R1 and R2 (a) are each independently alkyl of up to 14, together 4 to 16, C atoms or together are alkylene of 4 to 8 C atoms, when R is hydrogen, halogen, alkyl of 1 to 6 C atoms or alkoxy of 1 to 4 C atoms; or (b) are each independently alkyl of 1 to 6 C atoms or together are alkylene having 2 to 8 C atoms, when R is alkyl of 3 to 18 C atoms or ##STR6##
R3 and R4 are each independently alkyl of 1 to 6 C atoms or together are alkylene of 2 to 8 C atoms; and
Z is --CO--, --CH2 --, --O--, or --S--,
and their use as initiators for the photopolymerization of ethylenically unsaturated compounds. For use, the initiators are incorporated in aqueous prepolymer dispersions before photopolymerization.
This invention also relates to a process for the photopolymerization of ethylenically unsaturated compounds, wherein the initiators of formula I above are incorporated in aqueous prepolymer dispersions and, after removal of the water, the polymerization is initiated.
The hydroxyalkylphenones of formula I, processes for their preparation and their use as initiators for photopolymerization of unsaturated compounds have already been disclosed in German Offenlegungsschrift No. 2,722,264, and its U.S. counterparts U.S. Pat. No. 4,347,111 and its continuation in part application Ser. No. 408,576 of Aug. 16, 1982; European Offenlegungsschrift No. 3,002 and its U.S. equivalents U.S. Pat. Nos. 4,308,400, 4,318,791, 4,321,118, and 4,315,807; and German Offenlegungsschrift No. 3,008,411, all of whose disclosures are incorporated by reference herein entirely. However, there are no indications in these texts that these compounds are particularly superior for the initiator of radiation curing of aqueous prepolymer dispersions. In particular, it is not possible to infer from these printed publications that, among the large number of compounds mentioned there, it is precisely the special hydroxyalkylphenones of formula I which have such particularly advantageous properties for use in aqueous systems.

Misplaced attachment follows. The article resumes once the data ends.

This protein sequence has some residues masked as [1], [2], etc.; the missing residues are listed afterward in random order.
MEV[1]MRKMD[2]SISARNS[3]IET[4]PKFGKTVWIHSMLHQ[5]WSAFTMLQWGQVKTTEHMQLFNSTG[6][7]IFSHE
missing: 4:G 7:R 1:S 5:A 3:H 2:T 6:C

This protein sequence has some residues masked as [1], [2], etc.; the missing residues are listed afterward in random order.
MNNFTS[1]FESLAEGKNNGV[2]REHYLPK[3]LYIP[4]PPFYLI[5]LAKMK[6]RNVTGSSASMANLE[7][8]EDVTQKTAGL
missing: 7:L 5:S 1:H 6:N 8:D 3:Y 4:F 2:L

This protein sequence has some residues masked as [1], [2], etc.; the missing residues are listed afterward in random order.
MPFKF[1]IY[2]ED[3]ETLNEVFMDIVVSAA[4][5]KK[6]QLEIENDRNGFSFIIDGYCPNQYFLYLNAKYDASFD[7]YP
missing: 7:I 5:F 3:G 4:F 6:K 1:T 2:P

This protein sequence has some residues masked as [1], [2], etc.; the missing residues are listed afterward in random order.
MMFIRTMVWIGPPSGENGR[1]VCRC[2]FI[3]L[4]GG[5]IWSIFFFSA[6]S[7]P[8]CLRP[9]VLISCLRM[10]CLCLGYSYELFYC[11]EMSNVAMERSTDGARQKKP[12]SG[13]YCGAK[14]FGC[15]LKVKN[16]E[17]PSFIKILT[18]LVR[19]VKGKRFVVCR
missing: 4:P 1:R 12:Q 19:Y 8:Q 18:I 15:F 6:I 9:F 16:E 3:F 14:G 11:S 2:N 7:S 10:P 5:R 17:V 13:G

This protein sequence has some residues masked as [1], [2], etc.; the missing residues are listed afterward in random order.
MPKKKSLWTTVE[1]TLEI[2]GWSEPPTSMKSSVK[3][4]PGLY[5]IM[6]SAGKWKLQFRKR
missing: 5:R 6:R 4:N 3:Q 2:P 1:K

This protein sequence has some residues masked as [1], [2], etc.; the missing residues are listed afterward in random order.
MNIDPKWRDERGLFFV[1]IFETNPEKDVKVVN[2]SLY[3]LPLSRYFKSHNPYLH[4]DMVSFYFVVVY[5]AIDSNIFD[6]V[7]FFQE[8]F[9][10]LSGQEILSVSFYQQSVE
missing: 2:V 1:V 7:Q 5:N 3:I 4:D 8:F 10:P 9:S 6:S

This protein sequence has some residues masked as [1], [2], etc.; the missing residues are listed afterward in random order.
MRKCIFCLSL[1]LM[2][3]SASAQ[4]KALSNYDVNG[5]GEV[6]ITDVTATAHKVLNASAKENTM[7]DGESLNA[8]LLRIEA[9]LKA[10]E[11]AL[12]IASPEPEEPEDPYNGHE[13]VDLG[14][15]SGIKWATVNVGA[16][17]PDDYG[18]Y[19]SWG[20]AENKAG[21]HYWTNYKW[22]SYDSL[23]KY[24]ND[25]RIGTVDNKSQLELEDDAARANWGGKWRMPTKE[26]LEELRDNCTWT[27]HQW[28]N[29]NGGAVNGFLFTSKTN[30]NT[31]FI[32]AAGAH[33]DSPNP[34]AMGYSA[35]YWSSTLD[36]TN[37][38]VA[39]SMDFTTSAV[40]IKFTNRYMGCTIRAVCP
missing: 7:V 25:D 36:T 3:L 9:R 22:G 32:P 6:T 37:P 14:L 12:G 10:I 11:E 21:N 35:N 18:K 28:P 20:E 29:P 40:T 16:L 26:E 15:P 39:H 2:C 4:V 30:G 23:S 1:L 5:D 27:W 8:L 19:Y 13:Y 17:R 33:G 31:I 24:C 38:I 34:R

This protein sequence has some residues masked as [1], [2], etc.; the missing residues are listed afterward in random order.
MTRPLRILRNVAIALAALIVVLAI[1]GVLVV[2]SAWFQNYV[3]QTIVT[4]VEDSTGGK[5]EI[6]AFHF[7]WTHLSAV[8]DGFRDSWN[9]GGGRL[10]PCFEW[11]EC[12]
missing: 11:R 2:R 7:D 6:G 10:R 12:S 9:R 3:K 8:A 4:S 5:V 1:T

In formula I, when R1 and R2 are each alkyl of up to 14, together 4 to 16, C atoms or together are alkylene of 4 to 8 C atoms, then R is hydrogen, halogen, unbranched or branched alkyl of 1 to 6 C atoms or alkoxy of 1 to 4 C atoms. R is preferably hydrogen, chlorine, methyl, ethyl , i-propyl, tert-butyl or methoxy. When R1 and R2 are each alkyl of 1 to 6 C atoms or together are alkylene of 2 to 8 C atoms, then R is unbranched or branched alkyl of 3 to 18 C atoms or ##STR7## In this instance, R is preferably i-propyl, tert-butyl, hexyl, octyl, 2-ethylhexyl, decyl, dodecyl, tetradecyl, hexadecyl, octadecyl or the radical ##STR8## R is preferably located in the 4-position.
Ra is hydrogen, halogen or unbranched or branched alkyl of 1 to 4 C atoms, preferably hydrogen, chlorine or methyl. As a rule, the substituent is in the 2- or 3-position.